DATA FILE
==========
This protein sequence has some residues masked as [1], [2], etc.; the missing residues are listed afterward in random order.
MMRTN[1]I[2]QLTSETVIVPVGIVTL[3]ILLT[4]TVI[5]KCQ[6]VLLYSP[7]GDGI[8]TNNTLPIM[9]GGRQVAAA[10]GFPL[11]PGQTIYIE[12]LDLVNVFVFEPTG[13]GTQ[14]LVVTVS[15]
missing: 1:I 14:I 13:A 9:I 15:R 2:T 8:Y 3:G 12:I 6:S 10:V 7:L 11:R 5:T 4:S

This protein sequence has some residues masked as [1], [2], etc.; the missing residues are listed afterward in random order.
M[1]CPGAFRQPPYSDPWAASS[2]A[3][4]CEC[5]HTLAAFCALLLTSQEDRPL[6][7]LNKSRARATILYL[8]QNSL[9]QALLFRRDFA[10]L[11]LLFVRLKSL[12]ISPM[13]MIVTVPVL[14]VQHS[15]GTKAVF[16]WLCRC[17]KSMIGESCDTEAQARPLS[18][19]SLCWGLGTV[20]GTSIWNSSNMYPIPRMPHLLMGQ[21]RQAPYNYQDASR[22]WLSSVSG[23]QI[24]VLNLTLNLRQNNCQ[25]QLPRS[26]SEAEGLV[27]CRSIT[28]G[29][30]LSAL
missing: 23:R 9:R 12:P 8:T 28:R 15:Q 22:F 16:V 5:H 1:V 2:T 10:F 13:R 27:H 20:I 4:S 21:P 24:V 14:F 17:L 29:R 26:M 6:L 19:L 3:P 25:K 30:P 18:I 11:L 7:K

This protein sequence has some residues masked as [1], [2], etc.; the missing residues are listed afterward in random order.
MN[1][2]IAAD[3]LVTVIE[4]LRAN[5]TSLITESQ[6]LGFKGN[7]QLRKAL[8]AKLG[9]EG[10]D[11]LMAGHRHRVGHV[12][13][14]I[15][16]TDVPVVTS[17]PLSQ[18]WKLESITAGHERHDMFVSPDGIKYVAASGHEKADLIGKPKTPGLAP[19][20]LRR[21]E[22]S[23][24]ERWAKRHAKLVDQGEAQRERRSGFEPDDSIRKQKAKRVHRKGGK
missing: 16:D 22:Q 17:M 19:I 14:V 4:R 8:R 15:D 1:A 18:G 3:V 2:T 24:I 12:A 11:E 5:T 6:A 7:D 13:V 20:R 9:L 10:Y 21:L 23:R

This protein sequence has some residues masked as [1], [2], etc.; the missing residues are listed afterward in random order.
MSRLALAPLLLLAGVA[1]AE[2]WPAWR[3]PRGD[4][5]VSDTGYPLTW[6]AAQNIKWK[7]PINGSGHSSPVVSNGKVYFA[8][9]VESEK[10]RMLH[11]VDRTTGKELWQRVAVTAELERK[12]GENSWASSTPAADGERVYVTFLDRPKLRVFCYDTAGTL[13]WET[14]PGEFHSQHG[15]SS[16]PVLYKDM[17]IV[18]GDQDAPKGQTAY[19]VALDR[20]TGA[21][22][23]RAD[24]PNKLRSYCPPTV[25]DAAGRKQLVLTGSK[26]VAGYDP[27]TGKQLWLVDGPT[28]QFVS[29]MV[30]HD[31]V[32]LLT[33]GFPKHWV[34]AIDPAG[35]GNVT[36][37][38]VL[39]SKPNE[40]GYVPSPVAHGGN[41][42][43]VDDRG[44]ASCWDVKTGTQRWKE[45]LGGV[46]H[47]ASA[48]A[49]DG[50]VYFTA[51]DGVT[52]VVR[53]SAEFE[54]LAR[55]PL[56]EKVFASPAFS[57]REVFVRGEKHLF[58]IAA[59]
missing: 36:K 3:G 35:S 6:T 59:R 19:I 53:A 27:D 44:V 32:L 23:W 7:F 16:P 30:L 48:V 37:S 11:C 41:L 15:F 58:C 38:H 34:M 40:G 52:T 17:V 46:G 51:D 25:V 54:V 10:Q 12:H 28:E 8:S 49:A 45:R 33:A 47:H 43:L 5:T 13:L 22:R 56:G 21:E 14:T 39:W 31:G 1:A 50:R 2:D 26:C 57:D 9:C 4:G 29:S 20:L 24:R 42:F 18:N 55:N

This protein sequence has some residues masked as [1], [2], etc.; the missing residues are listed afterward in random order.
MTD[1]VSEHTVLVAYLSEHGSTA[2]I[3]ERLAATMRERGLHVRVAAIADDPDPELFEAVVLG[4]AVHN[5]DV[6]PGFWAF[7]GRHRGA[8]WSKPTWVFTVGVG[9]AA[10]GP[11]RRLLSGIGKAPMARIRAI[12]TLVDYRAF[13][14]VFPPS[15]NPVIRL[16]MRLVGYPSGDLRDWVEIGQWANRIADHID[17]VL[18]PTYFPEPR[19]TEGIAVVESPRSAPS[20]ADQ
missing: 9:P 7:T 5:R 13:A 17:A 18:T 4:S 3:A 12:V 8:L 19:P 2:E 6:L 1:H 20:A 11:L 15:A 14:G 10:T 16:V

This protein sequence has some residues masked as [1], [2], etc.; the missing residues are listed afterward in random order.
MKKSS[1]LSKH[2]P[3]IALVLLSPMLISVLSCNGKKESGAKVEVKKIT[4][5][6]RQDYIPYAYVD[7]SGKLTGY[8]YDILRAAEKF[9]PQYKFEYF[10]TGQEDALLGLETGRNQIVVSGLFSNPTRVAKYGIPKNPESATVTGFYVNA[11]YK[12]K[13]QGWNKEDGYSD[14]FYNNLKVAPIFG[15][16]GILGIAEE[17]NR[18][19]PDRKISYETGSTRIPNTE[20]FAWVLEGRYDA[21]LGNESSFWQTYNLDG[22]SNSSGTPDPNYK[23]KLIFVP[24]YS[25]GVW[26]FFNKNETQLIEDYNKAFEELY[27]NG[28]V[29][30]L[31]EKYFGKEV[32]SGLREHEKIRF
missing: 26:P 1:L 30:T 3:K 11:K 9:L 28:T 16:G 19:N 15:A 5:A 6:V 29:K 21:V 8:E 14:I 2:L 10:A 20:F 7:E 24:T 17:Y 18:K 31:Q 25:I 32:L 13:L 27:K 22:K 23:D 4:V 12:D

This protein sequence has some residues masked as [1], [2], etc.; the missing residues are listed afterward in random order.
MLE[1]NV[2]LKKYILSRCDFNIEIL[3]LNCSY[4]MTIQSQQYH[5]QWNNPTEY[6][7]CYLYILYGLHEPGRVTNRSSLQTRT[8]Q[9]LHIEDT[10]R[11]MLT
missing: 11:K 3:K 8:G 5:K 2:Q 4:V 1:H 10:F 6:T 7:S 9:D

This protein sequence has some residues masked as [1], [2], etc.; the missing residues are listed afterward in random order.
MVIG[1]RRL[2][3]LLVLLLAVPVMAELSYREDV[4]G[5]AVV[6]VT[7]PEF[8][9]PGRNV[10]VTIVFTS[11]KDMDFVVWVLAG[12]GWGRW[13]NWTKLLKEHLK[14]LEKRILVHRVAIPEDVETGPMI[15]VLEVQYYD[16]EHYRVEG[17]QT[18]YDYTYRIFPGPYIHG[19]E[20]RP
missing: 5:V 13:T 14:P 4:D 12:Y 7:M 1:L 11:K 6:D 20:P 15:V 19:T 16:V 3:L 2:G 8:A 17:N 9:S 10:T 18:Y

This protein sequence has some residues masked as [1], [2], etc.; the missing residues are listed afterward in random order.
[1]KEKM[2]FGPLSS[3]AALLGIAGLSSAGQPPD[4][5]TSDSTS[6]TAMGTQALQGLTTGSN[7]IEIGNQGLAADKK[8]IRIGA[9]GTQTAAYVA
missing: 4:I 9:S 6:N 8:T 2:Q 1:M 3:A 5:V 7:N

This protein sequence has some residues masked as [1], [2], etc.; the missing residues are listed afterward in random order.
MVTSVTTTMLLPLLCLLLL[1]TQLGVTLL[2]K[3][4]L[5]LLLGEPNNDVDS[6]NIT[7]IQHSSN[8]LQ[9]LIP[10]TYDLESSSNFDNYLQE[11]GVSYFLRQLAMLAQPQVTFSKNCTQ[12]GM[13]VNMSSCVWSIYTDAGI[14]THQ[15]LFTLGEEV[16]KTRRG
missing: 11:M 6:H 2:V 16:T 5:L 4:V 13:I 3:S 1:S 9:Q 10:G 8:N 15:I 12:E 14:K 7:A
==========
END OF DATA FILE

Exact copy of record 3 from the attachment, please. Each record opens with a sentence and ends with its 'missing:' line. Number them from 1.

This protein sequence has some residues masked as [1], [2], etc.; the missing residues are listed afterward in random order.
MN[1][2]IAAD[3]LVTVIE[4]LRAN[5]TSLITESQ[6]LGFKGN[7]QLRKAL[8]AKLG[9]EG[10]D[11]LMAGHRHRVGHV[12][13][14]I[15][16]TDVPVVTS[17]PLSQ[18]WKLESITAGHERHDMFVSPDGIKYVAASGHEKADLIGKPKTPGLAP[19][20]LRR[21]E[22]S[23][24]ERWAKRHAKLVDQGEAQRERRSGFEPDDSIRKQKAKRVHRKGGK
missing: 16:D 22:Q 17:M 19:I 14:V 4:R 8:R 15:D 1:A 18:G 3:V 2:T 24:I 12:A 11:E 5:T 6:A 7:D 13:V 20:R 9:L 10:Y 21:L 23:R